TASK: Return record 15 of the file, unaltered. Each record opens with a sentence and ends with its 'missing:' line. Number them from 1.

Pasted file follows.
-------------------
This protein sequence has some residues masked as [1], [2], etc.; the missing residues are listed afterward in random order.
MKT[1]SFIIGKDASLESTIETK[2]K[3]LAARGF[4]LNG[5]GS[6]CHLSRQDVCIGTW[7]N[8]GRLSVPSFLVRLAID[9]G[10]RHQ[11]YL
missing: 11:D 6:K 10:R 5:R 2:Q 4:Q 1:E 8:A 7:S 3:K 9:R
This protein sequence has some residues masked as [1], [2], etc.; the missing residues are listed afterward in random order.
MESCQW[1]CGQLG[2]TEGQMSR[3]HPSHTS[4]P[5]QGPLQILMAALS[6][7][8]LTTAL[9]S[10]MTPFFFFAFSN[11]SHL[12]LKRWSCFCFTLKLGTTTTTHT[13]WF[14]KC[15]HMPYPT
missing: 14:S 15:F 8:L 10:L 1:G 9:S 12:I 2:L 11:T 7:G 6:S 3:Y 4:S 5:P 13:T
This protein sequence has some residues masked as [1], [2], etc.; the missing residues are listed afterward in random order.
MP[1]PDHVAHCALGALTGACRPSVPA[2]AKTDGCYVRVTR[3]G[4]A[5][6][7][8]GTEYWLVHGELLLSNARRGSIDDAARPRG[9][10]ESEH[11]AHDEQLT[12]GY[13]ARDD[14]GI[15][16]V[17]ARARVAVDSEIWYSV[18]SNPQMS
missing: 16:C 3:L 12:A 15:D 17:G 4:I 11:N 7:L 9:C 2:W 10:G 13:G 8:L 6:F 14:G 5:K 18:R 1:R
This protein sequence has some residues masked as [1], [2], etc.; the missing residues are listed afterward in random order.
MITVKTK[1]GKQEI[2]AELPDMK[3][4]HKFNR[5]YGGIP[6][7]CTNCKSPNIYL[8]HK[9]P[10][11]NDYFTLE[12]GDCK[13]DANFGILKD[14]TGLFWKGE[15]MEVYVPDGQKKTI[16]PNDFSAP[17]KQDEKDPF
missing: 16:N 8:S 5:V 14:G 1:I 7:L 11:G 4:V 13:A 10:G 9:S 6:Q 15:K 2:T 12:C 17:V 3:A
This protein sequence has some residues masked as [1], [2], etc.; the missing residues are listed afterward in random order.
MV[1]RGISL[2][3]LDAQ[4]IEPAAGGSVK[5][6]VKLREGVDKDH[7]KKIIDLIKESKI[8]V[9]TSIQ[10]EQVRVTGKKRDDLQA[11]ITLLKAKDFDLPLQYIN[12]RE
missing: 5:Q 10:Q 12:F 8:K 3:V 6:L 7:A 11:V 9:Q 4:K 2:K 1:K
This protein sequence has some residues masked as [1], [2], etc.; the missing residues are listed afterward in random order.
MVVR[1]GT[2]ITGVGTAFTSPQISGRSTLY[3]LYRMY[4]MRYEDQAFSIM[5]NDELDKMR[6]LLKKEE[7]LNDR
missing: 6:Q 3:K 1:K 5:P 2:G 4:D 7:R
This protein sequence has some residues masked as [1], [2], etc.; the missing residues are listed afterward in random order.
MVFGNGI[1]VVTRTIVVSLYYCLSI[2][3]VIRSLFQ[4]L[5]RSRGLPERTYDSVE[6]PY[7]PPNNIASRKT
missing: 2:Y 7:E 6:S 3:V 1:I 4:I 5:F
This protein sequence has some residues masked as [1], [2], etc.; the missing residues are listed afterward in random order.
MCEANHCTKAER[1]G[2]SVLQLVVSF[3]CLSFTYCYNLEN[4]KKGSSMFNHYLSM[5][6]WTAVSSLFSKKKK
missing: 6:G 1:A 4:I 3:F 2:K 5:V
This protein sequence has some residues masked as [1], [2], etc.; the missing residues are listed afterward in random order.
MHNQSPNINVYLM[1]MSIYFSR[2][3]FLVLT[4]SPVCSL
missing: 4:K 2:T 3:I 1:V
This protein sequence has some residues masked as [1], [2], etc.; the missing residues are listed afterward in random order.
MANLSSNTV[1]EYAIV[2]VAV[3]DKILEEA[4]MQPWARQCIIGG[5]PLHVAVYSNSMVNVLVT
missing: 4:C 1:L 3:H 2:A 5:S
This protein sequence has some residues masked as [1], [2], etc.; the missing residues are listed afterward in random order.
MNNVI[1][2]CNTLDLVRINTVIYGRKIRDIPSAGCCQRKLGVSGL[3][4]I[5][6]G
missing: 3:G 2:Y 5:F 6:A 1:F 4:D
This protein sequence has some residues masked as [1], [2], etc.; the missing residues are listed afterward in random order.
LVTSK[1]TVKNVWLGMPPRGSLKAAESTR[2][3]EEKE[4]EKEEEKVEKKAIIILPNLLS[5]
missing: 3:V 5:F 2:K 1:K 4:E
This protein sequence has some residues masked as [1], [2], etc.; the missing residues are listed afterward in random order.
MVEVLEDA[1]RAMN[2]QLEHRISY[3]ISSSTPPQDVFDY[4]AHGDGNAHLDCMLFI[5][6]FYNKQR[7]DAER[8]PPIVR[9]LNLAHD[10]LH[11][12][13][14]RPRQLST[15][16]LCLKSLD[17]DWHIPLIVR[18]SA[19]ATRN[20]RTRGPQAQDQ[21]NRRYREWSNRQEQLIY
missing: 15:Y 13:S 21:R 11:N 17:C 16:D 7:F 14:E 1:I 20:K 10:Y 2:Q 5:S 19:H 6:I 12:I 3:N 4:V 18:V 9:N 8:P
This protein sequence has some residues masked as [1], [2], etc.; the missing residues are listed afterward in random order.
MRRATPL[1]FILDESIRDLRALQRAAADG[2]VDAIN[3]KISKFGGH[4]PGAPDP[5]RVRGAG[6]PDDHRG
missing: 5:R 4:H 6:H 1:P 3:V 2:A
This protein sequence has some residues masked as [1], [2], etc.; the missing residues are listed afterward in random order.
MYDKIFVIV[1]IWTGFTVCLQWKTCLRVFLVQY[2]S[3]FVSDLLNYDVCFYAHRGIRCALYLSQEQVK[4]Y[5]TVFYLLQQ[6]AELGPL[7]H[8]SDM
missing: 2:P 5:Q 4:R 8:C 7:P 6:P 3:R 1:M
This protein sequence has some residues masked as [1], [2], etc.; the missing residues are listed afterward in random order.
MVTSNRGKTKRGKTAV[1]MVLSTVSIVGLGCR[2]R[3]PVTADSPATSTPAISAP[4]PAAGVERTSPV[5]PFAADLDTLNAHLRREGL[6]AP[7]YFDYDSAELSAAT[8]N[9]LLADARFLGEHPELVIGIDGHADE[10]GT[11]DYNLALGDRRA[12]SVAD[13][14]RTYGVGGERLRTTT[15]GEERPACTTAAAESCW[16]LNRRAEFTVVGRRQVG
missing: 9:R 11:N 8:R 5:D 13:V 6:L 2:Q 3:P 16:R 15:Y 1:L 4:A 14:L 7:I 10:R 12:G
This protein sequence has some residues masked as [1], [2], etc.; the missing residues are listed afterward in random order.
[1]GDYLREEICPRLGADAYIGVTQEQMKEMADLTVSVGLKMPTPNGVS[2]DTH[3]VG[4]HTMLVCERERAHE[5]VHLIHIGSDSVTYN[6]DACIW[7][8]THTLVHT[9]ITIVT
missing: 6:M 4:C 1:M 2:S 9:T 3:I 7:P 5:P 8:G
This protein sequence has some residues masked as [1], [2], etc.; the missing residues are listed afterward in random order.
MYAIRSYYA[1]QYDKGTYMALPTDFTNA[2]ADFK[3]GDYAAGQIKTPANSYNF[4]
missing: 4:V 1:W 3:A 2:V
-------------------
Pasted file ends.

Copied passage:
This protein sequence has some residues masked as [1], [2], etc.; the missing residues are listed afterward in random order.
MYDKIFVIV[1]IWTGFTVCLQWKTCLRVFLVQY[2]S[3]FVSDLLNYDVCFYAHRGIRCALYLSQEQVK[4]Y[5]TVFYLLQQ[6]AELGPL[7]H[8]SDM
missing: 2:P 5:Q 4:R 8:C 7:P 6:P 3:R 1:M